Good news for online privacy, bad news for advertisers

There is riveting news within the complex digital media sector, especially for those online users who place a premium on personal privacy. Google has announced that it will cease the use of third-party cookies by the year 2022 which means that media companies and advertisers won’t get the kind of access to user data that they’ve had until now. The details are sketchy, but they have indicated that they intend to establish privacy as the default position, rather than the other way around — where tech companies have full and unrestricted access to user data.

The gigantic valve of human advancement obstructs our return to simpler days when BBC, still referred to as British Broadcasting Corporation, was the distinct and unequivocal voice of the Great Empire. At that time, in a smoke-filled boardroom, a well-paid media executive declared in between puffs of an overpriced Cuban Churchill that ‘media research was unnecessary’. He and his colleagues were convinced that they knew exactly what their viewers wanted to watch, and that asking for their opinion was an utter waste of time.

The turn of events since the swinging 60’s took a dramatic twist and slapped out the taste of that cigar, as well as the ivory-tower tinged perspectives that went along with it. Not only did audience research thrive and expand into a global multibillion dollar industry, but it was also deeply embedded into the DNA of digital media. And in what appeared to be a media researcher’s sweet dream, every single thing that the user did online was tracked in real-time and relayed back to servers that spit out incalculable bytes of behavioral analysis for advertisers.

However, they soon woke up to the reality that people hate being tracked. Users might have initially thought it quaint that a microwave brand ad followed their browsing footprint after they’d Googled a cooking recipe earlier on. Later, they thought it creepy when their neigbourhood supermarket seemed to know more about them than their mother did. Now they just think it’s criminal, and that the internet companies should cease and desist tracking activity or face the full force of the mob.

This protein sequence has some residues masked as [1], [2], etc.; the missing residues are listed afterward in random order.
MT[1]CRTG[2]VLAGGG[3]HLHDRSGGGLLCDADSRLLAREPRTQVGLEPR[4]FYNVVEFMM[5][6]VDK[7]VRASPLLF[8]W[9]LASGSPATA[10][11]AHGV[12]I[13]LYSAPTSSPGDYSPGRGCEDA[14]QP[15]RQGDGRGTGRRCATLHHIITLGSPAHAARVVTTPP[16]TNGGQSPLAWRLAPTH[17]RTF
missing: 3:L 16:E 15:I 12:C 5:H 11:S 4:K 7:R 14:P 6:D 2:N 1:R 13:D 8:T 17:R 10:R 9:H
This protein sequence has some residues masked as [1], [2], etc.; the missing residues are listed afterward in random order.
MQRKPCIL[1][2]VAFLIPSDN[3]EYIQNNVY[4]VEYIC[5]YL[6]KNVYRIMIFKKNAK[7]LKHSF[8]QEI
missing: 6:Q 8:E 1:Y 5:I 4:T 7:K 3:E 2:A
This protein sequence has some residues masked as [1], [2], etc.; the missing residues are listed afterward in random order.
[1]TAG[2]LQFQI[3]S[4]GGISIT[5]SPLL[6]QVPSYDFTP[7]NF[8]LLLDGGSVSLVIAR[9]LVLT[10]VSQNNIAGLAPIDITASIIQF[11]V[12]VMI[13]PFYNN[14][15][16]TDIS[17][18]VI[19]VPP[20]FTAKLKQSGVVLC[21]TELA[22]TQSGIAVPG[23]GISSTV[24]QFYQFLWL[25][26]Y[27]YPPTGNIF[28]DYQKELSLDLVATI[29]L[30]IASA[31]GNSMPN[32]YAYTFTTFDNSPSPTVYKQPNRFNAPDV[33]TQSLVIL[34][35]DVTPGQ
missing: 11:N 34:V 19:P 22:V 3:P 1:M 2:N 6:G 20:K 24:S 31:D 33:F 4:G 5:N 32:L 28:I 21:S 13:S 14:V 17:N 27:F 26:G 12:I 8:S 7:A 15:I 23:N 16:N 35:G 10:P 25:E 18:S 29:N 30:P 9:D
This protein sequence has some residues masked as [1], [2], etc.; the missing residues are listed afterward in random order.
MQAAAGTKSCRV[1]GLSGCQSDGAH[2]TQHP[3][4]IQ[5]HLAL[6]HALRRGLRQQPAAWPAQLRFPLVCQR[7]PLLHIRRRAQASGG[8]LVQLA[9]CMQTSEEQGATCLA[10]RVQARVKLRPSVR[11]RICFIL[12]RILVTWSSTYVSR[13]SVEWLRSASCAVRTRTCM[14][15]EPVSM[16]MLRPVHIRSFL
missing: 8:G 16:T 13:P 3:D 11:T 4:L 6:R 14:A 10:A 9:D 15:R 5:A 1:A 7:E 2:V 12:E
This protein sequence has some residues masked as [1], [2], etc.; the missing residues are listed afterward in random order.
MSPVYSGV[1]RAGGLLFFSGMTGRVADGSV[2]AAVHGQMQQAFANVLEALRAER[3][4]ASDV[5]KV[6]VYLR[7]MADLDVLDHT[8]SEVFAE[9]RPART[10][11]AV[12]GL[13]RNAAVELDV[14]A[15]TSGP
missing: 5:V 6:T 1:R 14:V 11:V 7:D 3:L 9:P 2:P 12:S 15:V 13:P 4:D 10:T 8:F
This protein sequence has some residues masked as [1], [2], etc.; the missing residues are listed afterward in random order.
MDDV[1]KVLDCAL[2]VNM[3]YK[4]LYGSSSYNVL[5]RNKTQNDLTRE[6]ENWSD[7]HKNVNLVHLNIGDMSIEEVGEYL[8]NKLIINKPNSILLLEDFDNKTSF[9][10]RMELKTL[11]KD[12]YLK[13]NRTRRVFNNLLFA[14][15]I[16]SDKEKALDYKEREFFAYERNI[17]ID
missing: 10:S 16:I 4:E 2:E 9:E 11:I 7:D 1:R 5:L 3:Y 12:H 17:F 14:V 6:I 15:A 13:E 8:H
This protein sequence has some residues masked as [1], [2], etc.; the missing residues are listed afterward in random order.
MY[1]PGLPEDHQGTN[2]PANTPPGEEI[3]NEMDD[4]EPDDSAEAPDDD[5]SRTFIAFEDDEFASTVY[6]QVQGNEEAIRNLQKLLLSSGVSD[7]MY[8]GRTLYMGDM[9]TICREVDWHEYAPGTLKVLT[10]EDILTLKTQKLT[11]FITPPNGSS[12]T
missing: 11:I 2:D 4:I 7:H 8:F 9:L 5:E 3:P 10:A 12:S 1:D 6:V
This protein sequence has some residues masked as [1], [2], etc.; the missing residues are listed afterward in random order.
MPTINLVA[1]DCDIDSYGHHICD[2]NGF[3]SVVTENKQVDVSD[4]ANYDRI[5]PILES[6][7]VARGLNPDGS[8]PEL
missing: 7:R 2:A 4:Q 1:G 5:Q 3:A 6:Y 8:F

Users are threatening to boycott social media platforms and websites en masse, and take their data, family and even their pets elsewhere. It doesn’t help when modern day witch-doctors like Cambridge Analytica make absurd claims that at the click of a button, they can use data to turn fully paid up card carrying members of Hillary Clinton for President into frothing-at-the-mouth Make America Great Again supporters. When delusions like these are declared, the world wants to see these manipulators burnt at the stake, twice, before being sent down to hell to burn for eternity.

In an act of jumping from the fire into the frying pan Google has side-stepped the wrath of a billion users and taken the fight to the advertising and media companies — smart. When preparing for pitched battle, engage the army with smaller numbers. However, half a trillion dollars hang in the balance and a considerable amount is controlled by the advertising and media companies — not so smart.

Only time will tell if this is the valiant and honorable strategy needed to save innocent users from the corporate expansionists; or if it is just a fool’s gambit with the aim of staying relevant as civilization evolves. But one thing known for certain is that there is nothing new under the sun (Eccles.1:9) and that the industry is about to see another round of media fragmentation. This time, attention will be scattered across the digital media frontier.

The first cracks are expected to appear around major media companies that have the capacity to define cohorts or target groups based on single sign on (SSO) systems. The creation of silos within ecosystems such as Google, Apple, Amazon and others is undesirable but a possibility, as this requires very sophisticated planning for successful cross domain targeting. 

Previous experience with media fragmentation has shown that reach and frequency goals will require a comprehensive review and the priorities will need to be redefined. Audience duplication and grave inefficiency becomes a major factor that can burn dollars fast and diminish returns. Therefore, with fragmentation comes the need for additional audience data that the ad servers do not gather, putting research services in higher demand.

There is a great deal of anxiety around these developments though a clearer view of the prospects is expected as the Privacy Sandbox proposals unfold. The Privacy Sandbox is a Google initiative that proposes a set of privacy-preserving software that eliminates user tracking. With this in mind ad agencies need to be flexible around technology because the new normal is volatility.


3 thoughts on “Good news for online privacy, bad news for advertisers

      1. Thank you Joe

        One thing for sure is there is nothing new under the sun…… its evolution of technology


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